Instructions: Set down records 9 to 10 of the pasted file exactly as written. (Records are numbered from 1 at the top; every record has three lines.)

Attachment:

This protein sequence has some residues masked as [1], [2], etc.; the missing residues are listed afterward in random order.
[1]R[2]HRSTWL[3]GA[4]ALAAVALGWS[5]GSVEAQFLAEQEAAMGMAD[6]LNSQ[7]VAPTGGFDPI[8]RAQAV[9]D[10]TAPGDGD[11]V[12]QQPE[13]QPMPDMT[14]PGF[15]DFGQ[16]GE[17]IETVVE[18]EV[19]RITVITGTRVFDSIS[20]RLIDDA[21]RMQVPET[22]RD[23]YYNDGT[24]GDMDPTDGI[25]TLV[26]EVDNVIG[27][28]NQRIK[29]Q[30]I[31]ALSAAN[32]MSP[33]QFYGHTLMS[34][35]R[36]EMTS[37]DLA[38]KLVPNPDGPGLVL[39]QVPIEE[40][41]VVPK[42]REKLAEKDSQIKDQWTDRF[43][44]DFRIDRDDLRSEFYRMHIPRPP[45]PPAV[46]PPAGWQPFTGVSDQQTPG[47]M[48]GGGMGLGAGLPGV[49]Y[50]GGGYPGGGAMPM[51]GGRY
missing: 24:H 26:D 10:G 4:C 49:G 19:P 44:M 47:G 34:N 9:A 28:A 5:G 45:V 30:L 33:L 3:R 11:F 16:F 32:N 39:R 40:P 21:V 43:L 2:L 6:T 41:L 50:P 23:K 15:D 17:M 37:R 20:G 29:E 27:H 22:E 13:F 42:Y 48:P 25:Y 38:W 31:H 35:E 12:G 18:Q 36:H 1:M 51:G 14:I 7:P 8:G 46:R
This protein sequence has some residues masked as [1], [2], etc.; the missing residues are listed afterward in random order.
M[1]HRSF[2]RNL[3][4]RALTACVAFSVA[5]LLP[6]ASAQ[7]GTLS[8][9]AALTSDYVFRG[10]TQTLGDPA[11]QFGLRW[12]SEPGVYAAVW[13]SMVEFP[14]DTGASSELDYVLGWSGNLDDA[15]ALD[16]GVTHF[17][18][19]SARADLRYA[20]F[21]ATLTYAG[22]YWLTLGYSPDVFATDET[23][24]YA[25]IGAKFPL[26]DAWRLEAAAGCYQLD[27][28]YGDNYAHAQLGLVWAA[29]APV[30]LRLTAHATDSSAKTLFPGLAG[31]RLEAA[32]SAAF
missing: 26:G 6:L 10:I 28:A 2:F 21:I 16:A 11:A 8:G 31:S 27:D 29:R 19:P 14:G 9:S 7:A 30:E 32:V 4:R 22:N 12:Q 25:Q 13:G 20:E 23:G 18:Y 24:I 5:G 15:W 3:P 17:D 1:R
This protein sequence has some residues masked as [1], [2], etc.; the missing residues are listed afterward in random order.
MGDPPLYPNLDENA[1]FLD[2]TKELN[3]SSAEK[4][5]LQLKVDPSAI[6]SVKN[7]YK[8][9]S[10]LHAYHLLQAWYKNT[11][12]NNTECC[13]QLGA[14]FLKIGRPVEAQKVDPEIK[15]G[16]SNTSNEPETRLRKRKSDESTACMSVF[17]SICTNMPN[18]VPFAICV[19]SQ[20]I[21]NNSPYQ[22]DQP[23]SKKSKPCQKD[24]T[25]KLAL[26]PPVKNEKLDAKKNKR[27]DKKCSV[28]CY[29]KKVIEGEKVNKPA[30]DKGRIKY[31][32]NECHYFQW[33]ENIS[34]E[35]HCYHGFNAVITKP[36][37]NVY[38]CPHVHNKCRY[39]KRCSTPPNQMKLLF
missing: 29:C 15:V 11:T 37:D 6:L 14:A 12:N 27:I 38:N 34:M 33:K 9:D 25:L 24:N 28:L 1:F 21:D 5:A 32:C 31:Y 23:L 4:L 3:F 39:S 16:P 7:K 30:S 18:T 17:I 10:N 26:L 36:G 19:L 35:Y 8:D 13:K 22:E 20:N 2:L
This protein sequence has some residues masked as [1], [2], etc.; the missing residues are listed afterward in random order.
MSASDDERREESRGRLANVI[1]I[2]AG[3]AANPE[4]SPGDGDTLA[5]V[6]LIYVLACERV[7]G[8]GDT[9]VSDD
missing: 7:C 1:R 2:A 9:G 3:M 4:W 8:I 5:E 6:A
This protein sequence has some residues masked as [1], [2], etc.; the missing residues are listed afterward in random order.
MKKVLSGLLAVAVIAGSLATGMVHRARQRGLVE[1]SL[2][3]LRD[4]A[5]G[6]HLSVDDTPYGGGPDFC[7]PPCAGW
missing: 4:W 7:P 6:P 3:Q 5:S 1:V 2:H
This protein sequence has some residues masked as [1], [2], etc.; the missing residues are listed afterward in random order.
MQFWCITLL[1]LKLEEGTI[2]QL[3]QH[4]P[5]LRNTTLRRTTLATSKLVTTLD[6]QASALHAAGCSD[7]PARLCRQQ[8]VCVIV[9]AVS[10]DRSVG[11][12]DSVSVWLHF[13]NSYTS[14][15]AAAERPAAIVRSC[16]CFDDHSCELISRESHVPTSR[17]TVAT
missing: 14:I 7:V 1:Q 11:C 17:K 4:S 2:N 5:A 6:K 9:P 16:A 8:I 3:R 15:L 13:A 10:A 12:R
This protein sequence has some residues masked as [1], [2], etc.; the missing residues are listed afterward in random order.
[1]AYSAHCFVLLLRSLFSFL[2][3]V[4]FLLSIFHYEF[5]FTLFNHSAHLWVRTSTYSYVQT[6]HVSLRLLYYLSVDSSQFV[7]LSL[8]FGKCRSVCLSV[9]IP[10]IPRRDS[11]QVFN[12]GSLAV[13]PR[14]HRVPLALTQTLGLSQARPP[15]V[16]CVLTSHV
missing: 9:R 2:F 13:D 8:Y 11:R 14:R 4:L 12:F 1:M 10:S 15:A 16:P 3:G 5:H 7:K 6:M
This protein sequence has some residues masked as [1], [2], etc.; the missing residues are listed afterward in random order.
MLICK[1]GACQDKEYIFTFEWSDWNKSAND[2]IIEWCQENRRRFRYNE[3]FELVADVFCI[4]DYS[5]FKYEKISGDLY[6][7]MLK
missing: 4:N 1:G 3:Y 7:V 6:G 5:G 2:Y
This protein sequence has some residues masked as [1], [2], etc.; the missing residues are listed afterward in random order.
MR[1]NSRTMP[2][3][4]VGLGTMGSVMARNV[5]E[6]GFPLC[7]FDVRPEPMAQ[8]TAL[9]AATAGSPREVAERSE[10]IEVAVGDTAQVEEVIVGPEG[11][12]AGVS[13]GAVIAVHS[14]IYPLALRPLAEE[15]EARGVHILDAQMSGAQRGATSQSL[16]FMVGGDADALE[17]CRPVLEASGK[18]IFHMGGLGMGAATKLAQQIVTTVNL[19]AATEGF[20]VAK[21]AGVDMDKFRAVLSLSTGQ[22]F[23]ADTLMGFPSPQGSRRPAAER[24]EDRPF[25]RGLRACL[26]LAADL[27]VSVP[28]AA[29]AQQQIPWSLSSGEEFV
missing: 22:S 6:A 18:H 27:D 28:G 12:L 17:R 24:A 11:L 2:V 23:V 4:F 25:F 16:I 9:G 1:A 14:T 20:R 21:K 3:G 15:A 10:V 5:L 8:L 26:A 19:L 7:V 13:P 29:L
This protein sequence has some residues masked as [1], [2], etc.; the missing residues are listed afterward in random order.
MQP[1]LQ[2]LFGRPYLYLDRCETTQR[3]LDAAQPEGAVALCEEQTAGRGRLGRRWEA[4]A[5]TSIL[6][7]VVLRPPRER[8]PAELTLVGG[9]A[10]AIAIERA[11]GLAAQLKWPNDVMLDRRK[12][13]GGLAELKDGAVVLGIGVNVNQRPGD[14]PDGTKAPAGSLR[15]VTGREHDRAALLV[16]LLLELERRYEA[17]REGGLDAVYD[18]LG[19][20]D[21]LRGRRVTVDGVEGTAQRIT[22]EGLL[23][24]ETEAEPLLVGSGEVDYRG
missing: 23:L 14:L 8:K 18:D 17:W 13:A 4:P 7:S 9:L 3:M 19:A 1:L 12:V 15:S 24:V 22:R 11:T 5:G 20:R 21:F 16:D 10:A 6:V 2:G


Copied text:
This protein sequence has some residues masked as [1], [2], etc.; the missing residues are listed afterward in random order.
MR[1]NSRTMP[2][3][4]VGLGTMGSVMARNV[5]E[6]GFPLC[7]FDVRPEPMAQ[8]TAL[9]AATAGSPREVAERSE[10]IEVAVGDTAQVEEVIVGPEG[11][12]AGVS[13]GAVIAVHS[14]IYPLALRPLAEE[15]EARGVHILDAQMSGAQRGATSQSL[16]FMVGGDADALE[17]CRPVLEASGK[18]IFHMGGLGMGAATKLAQQIVTTVNL[19]AATEGF[20]VAK[21]AGVDMDKFRAVLSLSTGQ[22]F[23]ADTLMGFPSPQGSRRPAAER[24]EDRPF[25]RGLRACL[26]LAADL[27]VSVP[28]AA[29]AQQQIPWSLSSGEEFV
missing: 22:S 6:A 18:H 27:D 28:G 12:L 17:R 24:A 11:L 2:V 23:V 4:F 25:F 16:I 9:G 1:A 14:T 20:R 21:K 3:G 15:A 10:V 5:L 8:L 26:A 19:L 7:V 13:P 29:L
This protein sequence has some residues masked as [1], [2], etc.; the missing residues are listed afterward in random order.
MQP[1]LQ[2]LFGRPYLYLDRCETTQR[3]LDAAQPEGAVALCEEQTAGRGRLGRRWEA[4]A[5]TSIL[6][7]VVLRPPRER[8]PAELTLVGG[9]A[10]AIAIERA[11]GLAAQLKWPNDVMLDRRK[12][13]GGLAELKDGAVVLGIGVNVNQRPGD[14]PDGTKAPAGSLR[15]VTGREHDRAALLV[16]LLLELERRYEA[17]REGGLDAVYD[18]LG[19][20]D[21]LRGRRVTVDGVEGTAQRIT[22]EGLL[23][24]ETEAEPLLVGSGEVDYRG
missing: 23:L 14:L 8:K 18:D 17:W 13:A 4:P 7:S 9:L 3:M 19:A 1:L 12:V 15:S 24:V 22:R 11:T 5:G 20:R 21:F 16:D 10:A 6:V 2:G